like Berto and Léaud in Out 1. The fact that Rivette himself tended to live like a solitaire when he wasn’t directing made the contrast between loneliness and collectivity in his work deeply felt and experienced.  When Kalfon, in the midst of a quarrel with Ogier, began to slash his own clothes with a razor, leaving scars on his body afterwards, the effect was terrifying.
Léaud’s Colin, a mystic loner with a harmonica pretending to be a deaf mute, begs money out of café patrons; Berto’s Frédérique, another con artist, also works out of cafés, mainly by flirting with men. Both characters stumble upon information about an alleged secret alliance between several people, supposedly inspired by Balzac’s Histoire des treize, to control society, and Colin tries to uncover this conspiracy like a detective while Frédérique hopes to parlay a blackmail scheme out of it. Members of both theater groups and various friends—including a hippy boutique owner (Bulle Ogier), a novelist (Bernadette Lafont), and a lawyer (Françoise Fabien)—become implicated in the crisscrossing interactions, and there are also many cameos: Jean-François Stevenin plays a hood named Marlon who roughs up Frédérique; a bearded Eric Rohmer turns up as a Balzac scholar interrogated by Colin; and Stéphane Tchalgadjieff, the film’s heroic producer (who has also produced films by Antonioni, Bresson, Duras, and Straub-Huillet), plays a messenger who inexplicably gets knocked unconscious by Ogier’s character with a wine bottle and then, just as inexplicably, is stashed in a trunk. If the latter detail evokes the silent crime serials of Louis Feuillade (Les vampires, Judex), which were often improvised as well, it’s worth noting that the poet John Ashbery linked much of his enthusiasm for Out 1 around this similarity.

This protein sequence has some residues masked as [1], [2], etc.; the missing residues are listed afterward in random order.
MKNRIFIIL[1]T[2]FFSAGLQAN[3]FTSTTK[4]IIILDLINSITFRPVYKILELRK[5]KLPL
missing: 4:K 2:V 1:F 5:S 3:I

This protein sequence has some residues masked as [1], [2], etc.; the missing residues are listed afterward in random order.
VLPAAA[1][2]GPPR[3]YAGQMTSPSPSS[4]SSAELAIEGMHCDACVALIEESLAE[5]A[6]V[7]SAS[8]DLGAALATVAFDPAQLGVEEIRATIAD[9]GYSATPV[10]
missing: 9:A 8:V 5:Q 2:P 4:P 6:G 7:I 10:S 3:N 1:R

One of the aesthetic consequences of total improvisation is the implication that everything an actor does is theoretically interesting, especially once role-playing becomes the content as well as the form of any given sequence. From this viewpoint, fear of the camera, embarrassment, and other forms of what we normally term “bad acting” become as fascinating as “good acting,” especially if the action oscillates between documentary and fiction. Jouer, the French word for acting, also means playing as well as performing, and this is a game played by those of us like Rivette who watch actors as well as by the actors themselves. The fact that Noli me tangere, unlike Spectre, is basically a comedy helps to foster the overall spirit of play. When Rivette edits the results differently in the shorter film, becoming a Fritz Lang rather than a Jean Renoir, the events take on a form of fatality or doom.
Rivette’s earlier role in influencing his actors’ inventions is difficult to pinpoint, but the subsequent testimonies of Berto and Léaud, among others, suggest that it was part of the game they were all playing. Léaud: “Jacques used a rather crazy side of my character that I hadn’t expressed yet. He said to me, ‘Carefully make your bed to perfection, then go to sleep on the floor.’ We developed a special bond working around the insanity of the character.” The major difference between the workprint version of Noli me tangere, which I saw in Rotterdam in 1989, and the finished version that we now have is the deletion of a disturbing lengthy scene in the final episode showing Colin having a nervous breakdown. As far as I know, Rivette never spoke publicly about this deletion or its motivation, but I’ve come to suspect that his own identification with Colin must have played some part—suggesting that, as with Kalfon’s scene with the razor in L’amour fou, he must have felt afterwards that he’d gone “too far.”


Jacques RivetteSuzanne Schiffman